Carmilla, and by extension the Carmilla fandom, immediately became an integral part of my development as a lesbian, and sort of spearheaded my introduction to and education of all things queer. Before Carmilla, I had no idea what nonbinary was as a gender identity. Hell, I had no idea what gender identity was. Abstractly I knew that people could get gender reassignment surgery, but I didn’t put two and two together that being transgender was actually a thing. In short, I was very ignorant and unaware of anything outside the bubble of gay, lesbian, and bisexual, so suddenly getting this door thrown wide open was enlightening and fascinating.

Carmilla had a profound effect on a dear friend of mine that I met through the fandom as well. Her and I were on the phone the other day with another mutual friend in the fandom, and as we were talking about the show and what it's done for us, she brought up an incredibly interesting perspective. This friend of mine is a trans woman, and she said that seeing how Carmilla dressed in season three (comfortable and casual in cargo pants, vests and denim—bottom line, not patriarchal hyper-femininity but still comfortable in her feminine identity) was the lightbulb that helped her realize her identity. She’d had thoughts about it before, but was in kind of this murky grey area with it because she didn’t identify with the patriarchal hyper-femininity that trans women are often expected to present as in order to be considered a woman (A standard that is a load of horse shit really, but nonetheless a major problem still.) but also never felt comfortable in the typical masculine behavior and presentation that was expected of her. She simply likes jeans, flannels, and teeshirts, and has more of a punk/jock vibe. Before watching Carmilla be comfortable and feminine in those kinds of clothes, she felt that she didn’t fit in the box of a trans woman, so apparently that option wasn’t available. Carmilla flipped that switch for her.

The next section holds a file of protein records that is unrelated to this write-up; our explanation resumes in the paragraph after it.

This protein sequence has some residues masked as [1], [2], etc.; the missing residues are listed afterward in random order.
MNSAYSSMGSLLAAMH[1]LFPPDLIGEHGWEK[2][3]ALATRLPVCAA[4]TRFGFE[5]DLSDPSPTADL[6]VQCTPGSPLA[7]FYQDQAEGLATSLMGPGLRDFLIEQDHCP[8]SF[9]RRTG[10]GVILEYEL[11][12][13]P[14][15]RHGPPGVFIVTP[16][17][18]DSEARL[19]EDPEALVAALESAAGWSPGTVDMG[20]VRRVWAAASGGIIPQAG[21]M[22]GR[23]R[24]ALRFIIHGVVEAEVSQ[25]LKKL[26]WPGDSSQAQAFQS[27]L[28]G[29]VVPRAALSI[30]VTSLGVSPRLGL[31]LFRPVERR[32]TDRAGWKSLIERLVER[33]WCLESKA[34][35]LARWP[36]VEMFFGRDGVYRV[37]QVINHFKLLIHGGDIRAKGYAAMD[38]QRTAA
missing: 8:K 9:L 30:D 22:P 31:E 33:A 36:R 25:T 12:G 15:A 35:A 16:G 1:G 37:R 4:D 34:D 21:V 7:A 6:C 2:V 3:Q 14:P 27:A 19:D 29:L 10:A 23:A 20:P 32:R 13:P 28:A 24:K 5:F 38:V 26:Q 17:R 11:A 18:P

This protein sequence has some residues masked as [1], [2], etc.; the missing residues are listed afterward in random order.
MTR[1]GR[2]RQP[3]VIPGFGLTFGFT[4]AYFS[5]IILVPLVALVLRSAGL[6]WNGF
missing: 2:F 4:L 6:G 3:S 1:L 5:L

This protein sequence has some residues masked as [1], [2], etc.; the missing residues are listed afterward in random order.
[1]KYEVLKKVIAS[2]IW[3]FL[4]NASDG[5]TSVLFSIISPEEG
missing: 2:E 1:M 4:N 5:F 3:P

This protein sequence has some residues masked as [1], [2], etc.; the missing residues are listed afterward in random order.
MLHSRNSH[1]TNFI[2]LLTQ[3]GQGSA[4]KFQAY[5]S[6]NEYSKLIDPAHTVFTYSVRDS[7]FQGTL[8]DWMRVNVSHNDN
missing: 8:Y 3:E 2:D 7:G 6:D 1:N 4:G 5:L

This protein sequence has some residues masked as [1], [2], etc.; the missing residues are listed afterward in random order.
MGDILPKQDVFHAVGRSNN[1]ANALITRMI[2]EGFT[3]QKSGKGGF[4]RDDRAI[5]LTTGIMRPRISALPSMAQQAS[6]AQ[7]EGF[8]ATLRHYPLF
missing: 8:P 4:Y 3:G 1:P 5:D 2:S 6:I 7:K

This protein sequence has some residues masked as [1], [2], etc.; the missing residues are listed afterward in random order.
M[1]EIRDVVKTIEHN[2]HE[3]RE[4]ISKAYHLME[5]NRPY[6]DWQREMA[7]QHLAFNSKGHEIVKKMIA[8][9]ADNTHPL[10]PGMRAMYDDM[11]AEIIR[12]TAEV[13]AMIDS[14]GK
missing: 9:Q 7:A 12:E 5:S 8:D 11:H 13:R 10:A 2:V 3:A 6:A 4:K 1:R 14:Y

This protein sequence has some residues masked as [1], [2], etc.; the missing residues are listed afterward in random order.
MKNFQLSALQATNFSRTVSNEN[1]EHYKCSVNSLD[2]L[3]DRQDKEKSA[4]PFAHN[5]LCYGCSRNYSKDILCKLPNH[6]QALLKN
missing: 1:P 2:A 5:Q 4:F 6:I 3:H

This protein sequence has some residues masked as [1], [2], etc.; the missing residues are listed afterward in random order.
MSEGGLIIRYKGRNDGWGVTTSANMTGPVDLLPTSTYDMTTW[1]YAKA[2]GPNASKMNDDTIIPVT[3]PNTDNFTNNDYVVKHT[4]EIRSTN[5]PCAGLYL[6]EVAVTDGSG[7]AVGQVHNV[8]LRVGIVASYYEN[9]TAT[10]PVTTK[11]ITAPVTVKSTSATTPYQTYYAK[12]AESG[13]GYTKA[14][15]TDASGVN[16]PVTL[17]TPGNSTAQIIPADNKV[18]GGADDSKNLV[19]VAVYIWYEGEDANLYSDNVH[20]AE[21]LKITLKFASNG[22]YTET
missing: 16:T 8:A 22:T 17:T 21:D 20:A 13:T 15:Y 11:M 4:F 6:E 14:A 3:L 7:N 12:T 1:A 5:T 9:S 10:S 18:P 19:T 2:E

Carmilla has been an incredible creative inspiration for both me, and countless others in the fandom. It opened a door for me in terms of my art—I’d been stagnant for a long time, but studying references from the show and the actors’ incredibly expressive performances, as well as studying the art others in the fandom were producing taught me a lot of things that I’d been lacking. In terms of writing, before Carmilla, I hadn’t written in many years. A string of subpar ideas (because I was young and inexperienced and that’s just what happens when you write when you’re in middle and high school) had soured me on following that path despite considering it while I was still in school. The first thing I wanted to do after watching the series was write a fanfic for it. Reading other fics from many different authors in the fandom opened me up to new writing styles and techniques, and now something that felt like an old pipe dream years ago has a chance of becoming an actual career.

But I digress.

The point I’m trying to get to here is that, while it's not perfect, Carmilla has been an undeniable force of good and happiness and acceptance in so many people's lives, and damn it, I miss it. It’s not gone or over by any means, but I miss digging into the episodes and finding new ideas, meanings, and themes in them.

I miss the discussions that would happen after episodes, the meta posts, the speculation, the character and plot analysis.

So I decided to do it all over again.

With these articles (blog posts? Essays?) I plan on digging deep into each episode and the corresponding posts and tweets on the characters' social media accounts to dig into themes and character/plot analysis and development, character relationships, the role of props and clothing, as well as discussing some popular headcanons like 80s punk! Carmilla, Hogwarts houses, and what the hell ever happened to Laura’s mom. (That particular article will be 100 percent speculation, FYI.)

So if you miss our broody gay vampire and our tiny gay Laura, come with me and relive the series!

As a note, these articles aren’t going to be spoiler free—my analysis is going to be taking the series as a whole into consideration, so if you haven’t seen the series yet and you’re curious about it, hop on over to Kinda TV on YouTube to watch the series for free!

(As I’m writing this, a double rainbow just showed up overhead.)

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Carmilla: An Introduction